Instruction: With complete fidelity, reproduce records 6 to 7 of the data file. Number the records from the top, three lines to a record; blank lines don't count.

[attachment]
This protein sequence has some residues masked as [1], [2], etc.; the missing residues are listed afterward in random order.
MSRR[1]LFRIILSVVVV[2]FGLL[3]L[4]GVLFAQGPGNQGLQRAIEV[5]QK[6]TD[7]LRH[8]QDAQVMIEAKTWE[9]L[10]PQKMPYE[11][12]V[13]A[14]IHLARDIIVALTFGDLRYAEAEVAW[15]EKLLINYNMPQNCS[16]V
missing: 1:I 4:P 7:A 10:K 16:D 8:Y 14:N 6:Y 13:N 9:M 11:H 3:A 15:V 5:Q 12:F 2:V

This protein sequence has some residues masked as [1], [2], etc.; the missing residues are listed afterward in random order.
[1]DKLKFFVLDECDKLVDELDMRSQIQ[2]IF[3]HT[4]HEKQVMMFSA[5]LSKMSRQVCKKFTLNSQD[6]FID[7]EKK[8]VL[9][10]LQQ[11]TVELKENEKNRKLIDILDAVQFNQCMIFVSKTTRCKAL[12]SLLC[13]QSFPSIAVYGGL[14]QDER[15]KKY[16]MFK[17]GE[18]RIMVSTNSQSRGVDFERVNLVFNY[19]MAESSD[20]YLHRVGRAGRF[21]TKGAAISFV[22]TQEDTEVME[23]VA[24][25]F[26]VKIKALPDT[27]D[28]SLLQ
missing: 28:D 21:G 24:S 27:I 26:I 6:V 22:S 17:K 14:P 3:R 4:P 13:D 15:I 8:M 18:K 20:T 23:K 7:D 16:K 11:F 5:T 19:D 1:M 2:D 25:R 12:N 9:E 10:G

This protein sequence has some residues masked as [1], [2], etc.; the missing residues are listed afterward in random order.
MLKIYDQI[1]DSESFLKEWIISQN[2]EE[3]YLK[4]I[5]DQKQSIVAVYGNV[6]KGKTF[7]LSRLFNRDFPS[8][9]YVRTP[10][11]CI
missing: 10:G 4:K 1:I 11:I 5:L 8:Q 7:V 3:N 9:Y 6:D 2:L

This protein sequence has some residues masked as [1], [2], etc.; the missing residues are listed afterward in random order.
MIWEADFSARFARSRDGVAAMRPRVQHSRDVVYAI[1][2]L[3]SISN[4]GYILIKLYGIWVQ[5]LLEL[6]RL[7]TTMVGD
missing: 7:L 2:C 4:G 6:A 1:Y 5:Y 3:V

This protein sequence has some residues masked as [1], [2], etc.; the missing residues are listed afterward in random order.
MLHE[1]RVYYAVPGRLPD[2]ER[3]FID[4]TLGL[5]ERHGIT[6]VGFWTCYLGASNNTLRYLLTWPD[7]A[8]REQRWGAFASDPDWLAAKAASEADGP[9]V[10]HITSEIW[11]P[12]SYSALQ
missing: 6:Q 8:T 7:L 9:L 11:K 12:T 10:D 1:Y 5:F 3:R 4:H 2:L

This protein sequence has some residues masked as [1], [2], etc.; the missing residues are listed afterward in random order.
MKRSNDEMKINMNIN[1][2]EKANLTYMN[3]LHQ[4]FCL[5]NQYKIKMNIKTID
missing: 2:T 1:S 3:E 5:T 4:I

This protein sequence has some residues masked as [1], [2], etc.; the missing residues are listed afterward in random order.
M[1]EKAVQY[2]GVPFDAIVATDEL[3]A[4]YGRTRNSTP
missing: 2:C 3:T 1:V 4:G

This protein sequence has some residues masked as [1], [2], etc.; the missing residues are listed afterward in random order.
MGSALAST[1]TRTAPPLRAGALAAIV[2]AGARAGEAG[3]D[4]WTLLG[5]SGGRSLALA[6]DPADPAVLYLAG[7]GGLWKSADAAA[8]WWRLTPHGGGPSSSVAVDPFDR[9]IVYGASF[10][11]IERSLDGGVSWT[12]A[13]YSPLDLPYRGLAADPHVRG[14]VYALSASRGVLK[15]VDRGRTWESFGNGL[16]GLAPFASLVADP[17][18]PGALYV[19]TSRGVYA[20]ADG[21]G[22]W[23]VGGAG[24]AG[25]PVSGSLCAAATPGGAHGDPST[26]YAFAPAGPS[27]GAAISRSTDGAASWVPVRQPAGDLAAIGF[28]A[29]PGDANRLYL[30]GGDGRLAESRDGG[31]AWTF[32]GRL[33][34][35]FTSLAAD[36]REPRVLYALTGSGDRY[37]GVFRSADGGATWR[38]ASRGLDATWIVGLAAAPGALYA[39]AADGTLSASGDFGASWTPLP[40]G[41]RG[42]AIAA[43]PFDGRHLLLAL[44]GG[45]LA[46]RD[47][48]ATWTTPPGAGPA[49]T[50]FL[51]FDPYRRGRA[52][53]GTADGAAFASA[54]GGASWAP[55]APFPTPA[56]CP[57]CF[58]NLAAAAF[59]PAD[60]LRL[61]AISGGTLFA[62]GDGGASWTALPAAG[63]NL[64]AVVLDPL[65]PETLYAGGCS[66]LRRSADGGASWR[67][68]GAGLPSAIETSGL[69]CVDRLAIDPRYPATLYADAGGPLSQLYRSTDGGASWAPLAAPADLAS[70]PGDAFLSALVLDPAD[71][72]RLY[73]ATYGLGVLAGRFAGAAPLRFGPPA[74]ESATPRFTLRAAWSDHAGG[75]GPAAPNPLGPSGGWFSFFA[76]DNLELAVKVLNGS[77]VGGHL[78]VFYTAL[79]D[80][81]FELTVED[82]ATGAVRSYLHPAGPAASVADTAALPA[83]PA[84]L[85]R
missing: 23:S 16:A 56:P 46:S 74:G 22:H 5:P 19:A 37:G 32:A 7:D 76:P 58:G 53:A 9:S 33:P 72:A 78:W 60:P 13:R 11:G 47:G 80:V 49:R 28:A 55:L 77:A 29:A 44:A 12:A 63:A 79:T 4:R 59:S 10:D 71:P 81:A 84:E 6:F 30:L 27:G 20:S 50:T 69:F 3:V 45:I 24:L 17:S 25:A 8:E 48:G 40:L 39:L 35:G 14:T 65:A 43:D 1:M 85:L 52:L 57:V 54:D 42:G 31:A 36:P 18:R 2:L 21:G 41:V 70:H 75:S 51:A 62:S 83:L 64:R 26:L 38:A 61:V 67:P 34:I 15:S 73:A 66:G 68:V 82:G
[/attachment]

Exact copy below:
This protein sequence has some residues masked as [1], [2], etc.; the missing residues are listed afterward in random order.
MKRSNDEMKINMNIN[1][2]EKANLTYMN[3]LHQ[4]FCL[5]NQYKIKMNIKTID
missing: 2:T 1:S 3:E 5:T 4:I

This protein sequence has some residues masked as [1], [2], etc.; the missing residues are listed afterward in random order.
M[1]EKAVQY[2]GVPFDAIVATDEL[3]A[4]YGRTRNSTP
missing: 2:C 3:T 1:V 4:G